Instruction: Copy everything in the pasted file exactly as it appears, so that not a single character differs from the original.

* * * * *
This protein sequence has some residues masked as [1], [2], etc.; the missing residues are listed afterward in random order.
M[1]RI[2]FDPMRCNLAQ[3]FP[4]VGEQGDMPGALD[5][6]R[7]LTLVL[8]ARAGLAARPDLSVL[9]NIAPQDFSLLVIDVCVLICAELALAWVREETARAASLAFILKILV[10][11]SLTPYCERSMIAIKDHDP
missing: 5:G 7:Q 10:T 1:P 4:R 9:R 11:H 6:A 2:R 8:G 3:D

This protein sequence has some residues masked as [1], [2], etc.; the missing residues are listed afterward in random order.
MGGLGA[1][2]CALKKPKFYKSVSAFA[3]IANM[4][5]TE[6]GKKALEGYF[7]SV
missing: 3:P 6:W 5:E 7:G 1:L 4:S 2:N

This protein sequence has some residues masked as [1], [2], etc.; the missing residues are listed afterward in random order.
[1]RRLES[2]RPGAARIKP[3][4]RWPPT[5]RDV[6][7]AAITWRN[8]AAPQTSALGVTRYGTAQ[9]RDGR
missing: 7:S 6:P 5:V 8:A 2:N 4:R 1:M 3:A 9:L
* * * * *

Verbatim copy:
This protein sequence has some residues masked as [1], [2], etc.; the missing residues are listed afterward in random order.
M[1]RI[2]FDPMRCNLAQ[3]FP[4]VGEQGDMPGALD[5][6]R[7]LTLVL[8]ARAGLAARPDLSVL[9]NIAPQDFSLLVIDVCVLICAELALAWVREETARAASLAFILKILV[10][11]SLTPYCERSMIAIKDHDP
missing: 5:G 7:Q 10:T 1:P 4:R 9:R 11:H 6:A 2:R 8:G 3:D

This protein sequence has some residues masked as [1], [2], etc.; the missing residues are listed afterward in random order.
MGGLGA[1][2]CALKKPKFYKSVSAFA[3]IANM[4][5]TE[6]GKKALEGYF[7]SV
missing: 3:P 6:W 5:E 7:G 1:L 4:S 2:N

This protein sequence has some residues masked as [1], [2], etc.; the missing residues are listed afterward in random order.
[1]RRLES[2]RPGAARIKP[3][4]RWPPT[5]RDV[6][7]AAITWRN[8]AAPQTSALGVTRYGTAQ[9]RDGR
missing: 7:S 6:P 5:V 8:A 2:N 4:R 1:M 3:A 9:L